Tuesday, January 15, 2008

Consolidation for NEPA Studies May Not Best Serve Forest Service

The US Forest Service is considering centralizing services and realigning National Environmental Policy Act (NEPA) positions into service centers, rather than having each forest conduct its own studies.

In July 2007, a letter from Chief Abigail Kimball states, "Recommendations to consolidate these services will also contribute to the Agency’s efforts toward sustainable operations and a decreased environmental footprint."

But the Public Employees for Environmental Responsibility (PEER) characterizes the idea as "Massive Consolidation of NEPA Functions Will Take Thousands Out of Forests."

PEER says that the resulting reorganization will affect one in four agency jobs, shrink its on-the-ground firefighting militia and rigidify resource planning.

The plan would consolidate virtually all work performed under NEPA, the basic planning law that shapes significant agency resource management actions. Altogether, nearly 8,000 employees out of the agency's 30,000 person workforce now perform NEPA-related work. Almost all of this work is done at the forest level.

Under the plan, all of these functions would be moved into six "eco-based Service Centers" where forest planning would be standardized.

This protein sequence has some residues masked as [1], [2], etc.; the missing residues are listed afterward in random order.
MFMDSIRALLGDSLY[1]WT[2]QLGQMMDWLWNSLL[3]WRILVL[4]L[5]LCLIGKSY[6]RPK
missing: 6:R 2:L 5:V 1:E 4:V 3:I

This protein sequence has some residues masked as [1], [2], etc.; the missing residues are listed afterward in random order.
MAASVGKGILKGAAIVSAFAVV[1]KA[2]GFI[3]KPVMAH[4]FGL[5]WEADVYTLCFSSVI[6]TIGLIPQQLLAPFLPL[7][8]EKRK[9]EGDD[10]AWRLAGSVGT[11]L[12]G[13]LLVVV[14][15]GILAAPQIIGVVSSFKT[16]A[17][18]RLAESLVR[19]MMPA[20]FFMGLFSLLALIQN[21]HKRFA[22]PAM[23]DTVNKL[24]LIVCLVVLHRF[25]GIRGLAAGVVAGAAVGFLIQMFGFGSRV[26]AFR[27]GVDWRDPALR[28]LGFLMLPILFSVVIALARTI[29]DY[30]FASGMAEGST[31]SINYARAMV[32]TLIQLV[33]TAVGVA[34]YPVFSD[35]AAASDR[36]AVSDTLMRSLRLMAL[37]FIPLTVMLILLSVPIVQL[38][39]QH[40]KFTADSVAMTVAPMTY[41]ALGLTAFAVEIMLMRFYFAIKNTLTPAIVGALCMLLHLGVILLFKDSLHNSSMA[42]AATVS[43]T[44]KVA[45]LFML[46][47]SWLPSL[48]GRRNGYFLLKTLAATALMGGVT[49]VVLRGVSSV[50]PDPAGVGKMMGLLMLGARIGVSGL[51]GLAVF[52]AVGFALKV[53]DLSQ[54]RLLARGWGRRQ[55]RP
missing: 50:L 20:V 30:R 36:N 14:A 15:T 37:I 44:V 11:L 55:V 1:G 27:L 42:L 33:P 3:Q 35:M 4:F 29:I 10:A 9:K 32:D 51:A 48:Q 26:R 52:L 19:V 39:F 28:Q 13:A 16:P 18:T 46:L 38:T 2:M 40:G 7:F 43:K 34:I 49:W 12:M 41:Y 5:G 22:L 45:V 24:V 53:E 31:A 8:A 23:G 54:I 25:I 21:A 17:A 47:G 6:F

PEER believes that is would result in agency-wide displacement removing thousands of employees with fire-fighting responsibilities from national forests and relocating them in far-away service centers. Nearly half (3,564) of all Forest Service employees doing NEPA work have collateral all-hazard duties. Another result would likely be job cuts, as a main objective of the plan is to combine work now done on 155 national forests and 20 national grasslands. The agency’s Feasibility Study, dated August 1, 2007, projects a nearly 20% reduction in environmental positions.

The NEPA Feasibility Study notes that "The vast majority of Forest Service projects require familiarity with conditions on the ground where the activities take place," yet the plan it recommends would remove virtually all of the agency experts from the places they know.

from NEPA Feasibility Study Findings, Sep 21, 2007
and a news release of PEER, Jan 14, 2008
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